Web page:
Last week, the Congressional Committee on Science, Space, and Technology announced that it unanimously approved H.R. 2096, the Cybersecurity Enhancement Act of 2011, a bill that coordinates research and related activities conducted across federal agencies to better address evolving cyber threats.
“By strengthening agency coordination and cooperation on cybersecurity research and development efforts, this bill will help address the comprehensive cybersecurity needs of the nation,” said Committee Chairman Ralph Hall (R-TX). “This is a good bill, and it represents an important step in Congress’s overall efforts to address cybersecurity issues.”
Cybersecurity R&D is currently shared by several federal agencies, many under the jurisdiction of the Committee, the announcement said. This bipartisan bill primarily addresses efforts at the National Science Foundation (NSF) and the National Institute of Standards and Technology (NIST).
“Today’s hackers are no longer thrill-seeking teenagers,” said Rep. Michael McCaul (R-TX), one of the bill’s co-sponsors, in the announcement. “They are organized crime syndicates and national militaries that commit espionage. From thousands of miles away, increasingly sophisticated foreign adversaries are electronically infiltrating sensitive U.S. computer networks to obtain military technologies.”
According to the Committee, H.R. 2096 requires increased coordination and prioritization of federal cybersecurity R&D activities and the development and advancement of cybersecurity technical standards. Anyone who follows the ongoing battle between criminal hackers and legitimate enterprises realizes that better coordination among federal agencies is vital to fighting cyber-crime on a national and international level. This is a positive step, but—like many things we see from Congress—a baby step on a journey where giant steps are desperately needed.
As Rep. McCaul suggests, modern cyber-criminals and unfriendly governments are operating on a very sophisticated level to steal money and data—or to create havoc—in the government and corporate systems we have all come to depend upon in the U.S. Certainly, we want to coordinate our taxpayer-funded efforts to fight this. Beyond that, however, I’m not sure what having cybersecurity technical standards does to stop cyber-crime, unless it refers to all agencies being on the same page, which I heartily endorse.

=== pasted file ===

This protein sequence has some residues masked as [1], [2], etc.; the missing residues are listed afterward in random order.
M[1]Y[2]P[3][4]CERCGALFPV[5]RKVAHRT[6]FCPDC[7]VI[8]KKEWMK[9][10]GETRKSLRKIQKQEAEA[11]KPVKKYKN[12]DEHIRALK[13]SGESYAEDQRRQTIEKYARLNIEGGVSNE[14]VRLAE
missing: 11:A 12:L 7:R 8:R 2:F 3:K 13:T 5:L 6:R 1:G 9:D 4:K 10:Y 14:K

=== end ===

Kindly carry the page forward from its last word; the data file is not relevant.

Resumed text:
Nevertheless, this bill amounts to the same thing as telling a group of five-year-old T-ball players to “play nice,” but providing no instruction on the basics of baseball and no equipment to play the game. We need a lot more than this if we hope to make headway in cybersecurity. We need a dedicated and well-funded federal agency that does nothing else but defend our interests in the cyber-world and that continues to evolve new security methods and solutions—just as criminals continue to come up with new ways to steal and cause problems.
Insurance and financial services are industries that are closely linked with government and corporate enterprises, so we can ill afford to tolerate ineffective measures when it comes to the security of the data that is our lifeblood.
One positive about the new bill is that it also “strengthens cybersecurity education and talent development and industry partnership initiatives,” says the Committee. There is a definite need to develop talented individuals who will devote themselves to defending our nation’s government and corporate systems. There is also a need, however, to provide a place for these individuals to ply their trade.
Much will hinge on the fuzzily-defined “public-private cooperation” hinted at in this bill. Unless we are serious about funding this effort and sticking it out for what will likely be many years to come, our efforts amount to little more than using a shot glass to bail water from a sinking ocean liner.
Ara C. Trembly (www.aratremblytechnology.com) is the founder of Ara Trembly, The Tech Consultant, and a longtime observer of technology in insurance and financial services.
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